Behaviors and Attitudes
NHTSA studies behaviors and attitudes in highway safety, focusing on drivers, passengers, pedestrians, and motorcyclists. We identify and measure behaviors involved in crashes or associated with injuries, and develop and refine countermeasures to deter unsafe behaviors and promote safe alternatives.
Drug and Alcohol Prevalence in Seriously and Fatally Injured Road Users Before and During the COVID-19 Public Health Emergency
A gap in knowledge exists regarding drug use among drivers and other road users seriously or fatally injured in crashes in the United States. This study examines the prevalence of alcohol and over-the-counter, prescription, and illegal drugs in the blood of seriously or fatally injured crash victims near the time of their crashes before and during the COVID-19 public health emergency. Data from 3,003 participants was collected at Level 1 trauma centers and medical examiner offices. The trauma centers and medical examiners made available blood for toxicological analyses from that collected during normal clinical procedures. The results indicate drug prevalence was high among seriously and fatally injured roadway users before the emergency began and was even higher during, especially for alcohol, cannabinoids (active THC), and opioids. Drivers showed significantly higher overall drug prevalence, with 64.7 percent testing positive for at least one active drug, compared to 50.8 percent before. Drivers also showed an increase in testing positive for two or more categories of drugs going from 17.6 percent before to 25.3 percent during the public health emergency. Of particular note, active THC was more prevalent among drivers during the public health emergency than alcohol (32.7% versus 28.3%), and opioid use among drivers almost doubled from 7.5 percent to 13.9 percent. The results suggest the highway safety community should be concerned about the impact of other drugs as well as alcohol. In particular, the observed cannabis and opioid prevalence rates before and during the public health emergency could be indicative of a growing problem.
Examination of the Traffic Safety Environment During the Second Quarter of 2020: Special Report
The COVID-19 public health emergency has affected most people in America. NHTSA is taking a close look at changes in roadway travel and driver behavior since the start of the emergency, with an emphasis on the second quarter (Q2) of 2020. We are learning about the impact on motor vehicle crashes and fatalities, and this report draws on an array of sources to understand our current traffic safety environment and better address our changing traffic safety needs. This report explores changes in countermeasure use, including traffic enforcement and public communications and outreach. This report also examines whether some people who continued driving even when many communities had stay-at-home guidelines may be inherently higher-risk drivers. The report draws on EMS and hospital trauma center data and renews focus on strategies to address these new concerns.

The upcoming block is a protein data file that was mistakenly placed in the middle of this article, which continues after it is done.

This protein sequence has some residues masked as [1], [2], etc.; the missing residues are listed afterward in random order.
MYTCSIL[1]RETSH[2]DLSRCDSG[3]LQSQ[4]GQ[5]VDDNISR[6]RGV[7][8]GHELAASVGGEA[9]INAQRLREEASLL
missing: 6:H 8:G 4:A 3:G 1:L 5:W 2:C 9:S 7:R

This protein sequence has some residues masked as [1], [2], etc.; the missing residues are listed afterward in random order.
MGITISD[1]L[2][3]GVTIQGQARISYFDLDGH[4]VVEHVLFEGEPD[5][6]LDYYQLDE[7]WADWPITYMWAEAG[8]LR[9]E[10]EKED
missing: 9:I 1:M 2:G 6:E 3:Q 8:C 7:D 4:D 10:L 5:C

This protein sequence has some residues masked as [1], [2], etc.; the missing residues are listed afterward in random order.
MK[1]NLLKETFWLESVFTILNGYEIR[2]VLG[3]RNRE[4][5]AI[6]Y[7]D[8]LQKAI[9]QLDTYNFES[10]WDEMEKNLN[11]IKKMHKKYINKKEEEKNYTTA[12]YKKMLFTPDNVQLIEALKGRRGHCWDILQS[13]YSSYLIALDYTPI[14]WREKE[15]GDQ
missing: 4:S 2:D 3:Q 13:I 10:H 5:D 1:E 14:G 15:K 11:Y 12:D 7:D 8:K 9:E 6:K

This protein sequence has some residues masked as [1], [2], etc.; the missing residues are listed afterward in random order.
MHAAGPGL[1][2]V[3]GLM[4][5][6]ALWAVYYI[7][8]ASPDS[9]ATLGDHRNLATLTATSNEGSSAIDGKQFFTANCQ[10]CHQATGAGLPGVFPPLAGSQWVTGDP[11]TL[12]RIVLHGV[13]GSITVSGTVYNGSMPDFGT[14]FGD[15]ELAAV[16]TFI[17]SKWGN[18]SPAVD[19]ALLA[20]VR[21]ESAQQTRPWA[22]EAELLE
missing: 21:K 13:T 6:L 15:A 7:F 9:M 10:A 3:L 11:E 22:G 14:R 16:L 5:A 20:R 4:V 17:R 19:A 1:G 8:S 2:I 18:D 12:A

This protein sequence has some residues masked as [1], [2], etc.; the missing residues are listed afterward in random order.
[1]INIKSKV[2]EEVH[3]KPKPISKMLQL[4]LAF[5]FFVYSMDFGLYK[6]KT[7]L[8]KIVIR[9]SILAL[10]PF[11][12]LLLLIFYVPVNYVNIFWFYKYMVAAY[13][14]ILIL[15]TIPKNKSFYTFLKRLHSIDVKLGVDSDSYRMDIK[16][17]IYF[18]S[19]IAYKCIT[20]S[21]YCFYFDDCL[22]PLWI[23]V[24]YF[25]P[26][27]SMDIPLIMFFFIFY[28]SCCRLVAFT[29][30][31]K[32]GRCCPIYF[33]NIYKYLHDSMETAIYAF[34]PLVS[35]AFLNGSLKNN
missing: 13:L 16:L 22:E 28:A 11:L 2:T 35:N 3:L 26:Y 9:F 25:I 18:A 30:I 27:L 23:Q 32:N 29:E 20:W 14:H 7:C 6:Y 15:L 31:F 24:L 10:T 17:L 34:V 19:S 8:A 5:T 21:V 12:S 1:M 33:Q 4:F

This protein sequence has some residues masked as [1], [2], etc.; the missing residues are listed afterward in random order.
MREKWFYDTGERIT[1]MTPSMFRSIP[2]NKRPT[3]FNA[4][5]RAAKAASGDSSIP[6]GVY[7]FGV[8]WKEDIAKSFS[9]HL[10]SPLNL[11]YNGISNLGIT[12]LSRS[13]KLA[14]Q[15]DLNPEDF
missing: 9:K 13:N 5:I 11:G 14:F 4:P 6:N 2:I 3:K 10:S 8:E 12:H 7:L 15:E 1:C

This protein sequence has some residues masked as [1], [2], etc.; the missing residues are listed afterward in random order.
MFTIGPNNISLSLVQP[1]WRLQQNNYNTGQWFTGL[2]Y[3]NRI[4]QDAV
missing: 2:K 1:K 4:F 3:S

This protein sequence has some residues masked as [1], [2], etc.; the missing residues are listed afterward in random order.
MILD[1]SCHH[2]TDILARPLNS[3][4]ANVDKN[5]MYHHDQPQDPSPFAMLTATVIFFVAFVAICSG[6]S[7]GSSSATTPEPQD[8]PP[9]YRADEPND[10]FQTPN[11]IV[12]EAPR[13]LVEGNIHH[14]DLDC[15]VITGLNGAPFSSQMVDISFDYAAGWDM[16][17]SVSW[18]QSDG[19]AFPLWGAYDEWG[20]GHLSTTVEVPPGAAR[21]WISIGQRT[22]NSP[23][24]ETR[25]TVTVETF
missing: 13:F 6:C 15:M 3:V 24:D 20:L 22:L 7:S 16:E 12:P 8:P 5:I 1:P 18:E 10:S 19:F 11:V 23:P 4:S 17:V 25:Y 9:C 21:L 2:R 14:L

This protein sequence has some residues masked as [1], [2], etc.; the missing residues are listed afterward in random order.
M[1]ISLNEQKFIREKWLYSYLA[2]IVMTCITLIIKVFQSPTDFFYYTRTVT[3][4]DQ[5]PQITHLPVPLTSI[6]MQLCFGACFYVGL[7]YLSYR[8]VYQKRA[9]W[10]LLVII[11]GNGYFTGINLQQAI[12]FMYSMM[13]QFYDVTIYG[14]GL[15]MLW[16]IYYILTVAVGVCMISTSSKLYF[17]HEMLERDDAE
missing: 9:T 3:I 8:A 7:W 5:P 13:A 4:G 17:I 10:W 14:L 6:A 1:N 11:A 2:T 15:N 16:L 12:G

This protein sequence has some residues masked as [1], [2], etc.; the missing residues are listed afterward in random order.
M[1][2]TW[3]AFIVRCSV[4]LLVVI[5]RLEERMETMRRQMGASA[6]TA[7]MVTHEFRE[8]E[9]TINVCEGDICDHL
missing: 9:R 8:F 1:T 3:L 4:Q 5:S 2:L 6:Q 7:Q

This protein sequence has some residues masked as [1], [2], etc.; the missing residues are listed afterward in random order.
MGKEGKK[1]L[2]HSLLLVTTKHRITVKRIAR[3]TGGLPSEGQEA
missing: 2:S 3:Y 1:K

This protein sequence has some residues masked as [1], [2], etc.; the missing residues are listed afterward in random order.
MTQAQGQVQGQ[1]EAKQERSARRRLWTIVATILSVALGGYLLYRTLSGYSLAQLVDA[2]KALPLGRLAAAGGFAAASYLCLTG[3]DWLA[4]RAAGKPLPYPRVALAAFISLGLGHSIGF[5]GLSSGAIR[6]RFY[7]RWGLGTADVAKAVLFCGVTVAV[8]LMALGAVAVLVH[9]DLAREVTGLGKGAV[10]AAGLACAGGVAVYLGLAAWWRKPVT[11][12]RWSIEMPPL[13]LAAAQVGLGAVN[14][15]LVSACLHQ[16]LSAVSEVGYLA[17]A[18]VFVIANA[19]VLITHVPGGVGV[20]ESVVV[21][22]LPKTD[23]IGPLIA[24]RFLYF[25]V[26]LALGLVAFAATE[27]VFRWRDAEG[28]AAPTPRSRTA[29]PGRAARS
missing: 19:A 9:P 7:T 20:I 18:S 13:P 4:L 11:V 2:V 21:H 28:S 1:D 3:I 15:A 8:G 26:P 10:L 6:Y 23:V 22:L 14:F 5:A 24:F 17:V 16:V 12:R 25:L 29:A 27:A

Evaluation of Correct Child Restraint System Installation
This research project used an experimental design, called an “incomplete factorial” type, with a convenience sample of 75 novice and 75 experienced child restraint system (CRS) users to test whether user experience, child’s age/weight/height, vehicle characteristics, and CRS characteristics are associated with installation errors. This study identified conditions related to correct and incorrect CRS use to inform programming and education with the goal of increasing correct use. The results help frame the target population for programming and education as not only novice users, but also experienced users, as the study did not find a significant difference in errors by experience.
The Role of Law Enforcement in Supporting Pedestrian and Bicyclist Safety: An Idea Book
This “idea book” provides ideas and suggestions based on shared evidence around effective roles that law enforcement personnel can take in pedestrian and bicyclist safety programs and practices. It also serves as a framework for integrating a pedestrian and bicyclist safety program with law enforcement agencies by focusing on training, crash data reporting, identifying goals with partners, collaborating with traffic engineers, engaging the community, and measuring programs and plans. It can help States, local communities, law enforcement, and political support enforcement in addressing pedestrian safety. Research studies show that law enforcement efforts are effective when properly implemented to affect the reduction of traffic related fatalities.